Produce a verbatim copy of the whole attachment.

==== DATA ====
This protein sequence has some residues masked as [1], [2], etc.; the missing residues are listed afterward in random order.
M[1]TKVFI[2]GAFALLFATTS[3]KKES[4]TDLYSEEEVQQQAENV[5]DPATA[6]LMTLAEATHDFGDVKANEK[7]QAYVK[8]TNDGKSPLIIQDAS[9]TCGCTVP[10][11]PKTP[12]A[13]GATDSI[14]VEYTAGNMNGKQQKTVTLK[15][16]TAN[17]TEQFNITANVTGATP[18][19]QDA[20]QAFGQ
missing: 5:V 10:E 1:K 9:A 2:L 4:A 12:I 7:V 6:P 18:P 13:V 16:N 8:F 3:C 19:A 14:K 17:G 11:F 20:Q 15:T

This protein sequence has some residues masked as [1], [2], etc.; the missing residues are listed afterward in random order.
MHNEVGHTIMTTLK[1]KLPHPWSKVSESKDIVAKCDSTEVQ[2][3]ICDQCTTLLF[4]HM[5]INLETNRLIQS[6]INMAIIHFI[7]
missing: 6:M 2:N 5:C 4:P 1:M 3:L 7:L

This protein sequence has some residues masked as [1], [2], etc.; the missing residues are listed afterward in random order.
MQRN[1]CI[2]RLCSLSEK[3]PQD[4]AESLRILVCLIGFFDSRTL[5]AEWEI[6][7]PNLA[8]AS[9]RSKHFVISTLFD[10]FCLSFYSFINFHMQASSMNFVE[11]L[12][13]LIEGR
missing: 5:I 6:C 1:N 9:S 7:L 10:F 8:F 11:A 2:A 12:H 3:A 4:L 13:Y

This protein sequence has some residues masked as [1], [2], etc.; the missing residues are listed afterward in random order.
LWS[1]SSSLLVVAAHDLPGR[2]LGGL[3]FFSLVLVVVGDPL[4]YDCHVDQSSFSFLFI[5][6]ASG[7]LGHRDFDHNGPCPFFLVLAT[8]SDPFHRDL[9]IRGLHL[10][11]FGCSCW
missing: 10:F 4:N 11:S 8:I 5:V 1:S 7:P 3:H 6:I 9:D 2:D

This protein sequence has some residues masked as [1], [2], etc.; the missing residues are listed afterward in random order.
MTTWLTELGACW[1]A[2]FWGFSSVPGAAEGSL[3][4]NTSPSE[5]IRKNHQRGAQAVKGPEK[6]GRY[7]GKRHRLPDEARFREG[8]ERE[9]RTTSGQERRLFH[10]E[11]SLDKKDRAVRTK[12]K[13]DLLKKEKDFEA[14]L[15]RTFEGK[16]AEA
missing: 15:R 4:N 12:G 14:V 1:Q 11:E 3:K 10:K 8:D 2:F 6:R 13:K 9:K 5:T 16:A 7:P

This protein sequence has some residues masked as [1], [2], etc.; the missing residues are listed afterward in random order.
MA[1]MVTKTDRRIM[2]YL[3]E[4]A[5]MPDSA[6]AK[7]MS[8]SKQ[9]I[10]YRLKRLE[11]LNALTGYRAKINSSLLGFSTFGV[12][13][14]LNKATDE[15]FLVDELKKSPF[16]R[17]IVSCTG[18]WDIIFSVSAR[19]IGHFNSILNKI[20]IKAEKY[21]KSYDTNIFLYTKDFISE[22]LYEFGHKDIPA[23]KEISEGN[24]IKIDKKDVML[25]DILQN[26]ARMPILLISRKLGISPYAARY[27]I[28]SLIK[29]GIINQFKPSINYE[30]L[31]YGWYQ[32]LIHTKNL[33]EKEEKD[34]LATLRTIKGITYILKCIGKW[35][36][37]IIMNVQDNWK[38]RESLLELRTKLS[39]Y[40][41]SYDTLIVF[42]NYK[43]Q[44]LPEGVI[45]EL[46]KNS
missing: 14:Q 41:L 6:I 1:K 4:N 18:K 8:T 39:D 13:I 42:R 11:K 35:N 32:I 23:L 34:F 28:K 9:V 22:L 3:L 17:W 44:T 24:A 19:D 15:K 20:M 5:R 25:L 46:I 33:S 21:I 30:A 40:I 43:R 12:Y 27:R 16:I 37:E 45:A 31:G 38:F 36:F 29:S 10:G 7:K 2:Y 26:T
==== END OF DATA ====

This protein sequence has some residues masked as [1], [2], etc.; the missing residues are listed afterward in random order.
M[1]TKVFI[2]GAFALLFATTS[3]KKES[4]TDLYSEEEVQQQAENV[5]DPATA[6]LMTLAEATHDFGDVKANEK[7]QAYVK[8]TNDGKSPLIIQDAS[9]TCGCTVP[10][11]PKTP[12]A[13]GATDSI[14]VEYTAGNMNGKQQKTVTLK[15][16]TAN[17]TEQFNITANVTGATP[18][19]QDA[20]QAFGQ
missing: 5:V 10:E 1:K 9:A 2:L 4:A 12:I 7:V 6:P 18:P 13:V 16:N 8:F 3:C 19:A 14:K 17:G 11:F 20:Q 15:T

This protein sequence has some residues masked as [1], [2], etc.; the missing residues are listed afterward in random order.
MHNEVGHTIMTTLK[1]KLPHPWSKVSESKDIVAKCDSTEVQ[2][3]ICDQCTTLLF[4]HM[5]INLETNRLIQS[6]INMAIIHFI[7]
missing: 6:M 2:N 5:C 4:P 1:M 3:L 7:L

This protein sequence has some residues masked as [1], [2], etc.; the missing residues are listed afterward in random order.
MQRN[1]CI[2]RLCSLSEK[3]PQD[4]AESLRILVCLIGFFDSRTL[5]AEWEI[6][7]PNLA[8]AS[9]RSKHFVISTLFD[10]FCLSFYSFINFHMQASSMNFVE[11]L[12][13]LIEGR
missing: 5:I 6:C 1:N 9:S 7:L 10:F 8:F 11:A 2:A 12:H 3:A 4:L 13:Y

This protein sequence has some residues masked as [1], [2], etc.; the missing residues are listed afterward in random order.
LWS[1]SSSLLVVAAHDLPGR[2]LGGL[3]FFSLVLVVVGDPL[4]YDCHVDQSSFSFLFI[5][6]ASG[7]LGHRDFDHNGPCPFFLVLAT[8]SDPFHRDL[9]IRGLHL[10][11]FGCSCW
missing: 10:F 4:N 11:S 8:I 5:V 1:S 7:P 3:H 6:I 9:D 2:D

This protein sequence has some residues masked as [1], [2], etc.; the missing residues are listed afterward in random order.
MTTWLTELGACW[1]A[2]FWGFSSVPGAAEGSL[3][4]NTSPSE[5]IRKNHQRGAQAVKGPEK[6]GRY[7]GKRHRLPDEARFREG[8]ERE[9]RTTSGQERRLFH[10]E[11]SLDKKDRAVRTK[12]K[13]DLLKKEKDFEA[14]L[15]RTFEGK[16]AEA
missing: 15:R 4:N 12:G 14:V 1:Q 11:E 3:K 10:K 8:D 2:F 6:R 13:K 9:K 5:T 16:A 7:P

This protein sequence has some residues masked as [1], [2], etc.; the missing residues are listed afterward in random order.
MA[1]MVTKTDRRIM[2]YL[3]E[4]A[5]MPDSA[6]AK[7]MS[8]SKQ[9]I[10]YRLKRLE[11]LNALTGYRAKINSSLLGFSTFGV[12][13][14]LNKATDE[15]FLVDELKKSPF[16]R[17]IVSCTG[18]WDIIFSVSAR[19]IGHFNSILNKI[20]IKAEKY[21]KSYDTNIFLYTKDFISE[22]LYEFGHKDIPA[23]KEISEGN[24]IKIDKKDVML[25]DILQN[26]ARMPILLISRKLGISPYAARY[27]I[28]SLIK[29]GIINQFKPSINYE[30]L[31]YGWYQ[32]LIHTKNL[33]EKEEKD[34]LATLRTIKGITYILKCIGKW[35][36][37]IIMNVQDNWK[38]RESLLELRTKLS[39]Y[40][41]SYDTLIVF[42]NYK[43]Q[44]LPEGVI[45]EL[46]KNS
missing: 14:Q 41:L 6:I 1:K 4:N 18:K 8:T 39:D 13:I 42:R 11:K 35:N 32:I 23:L 34:F 28:K 9:V 22:L 3:L 17:W 44:T 24:A 19:D 15:K 20:M 5:R 25:L 46:I 33:S 21:I 30:A 40:I 43:R 12:Y 27:R 16:I 37:E 45:A 31:G 38:F 36:F 29:S 10:G 7:K 2:Y 26:T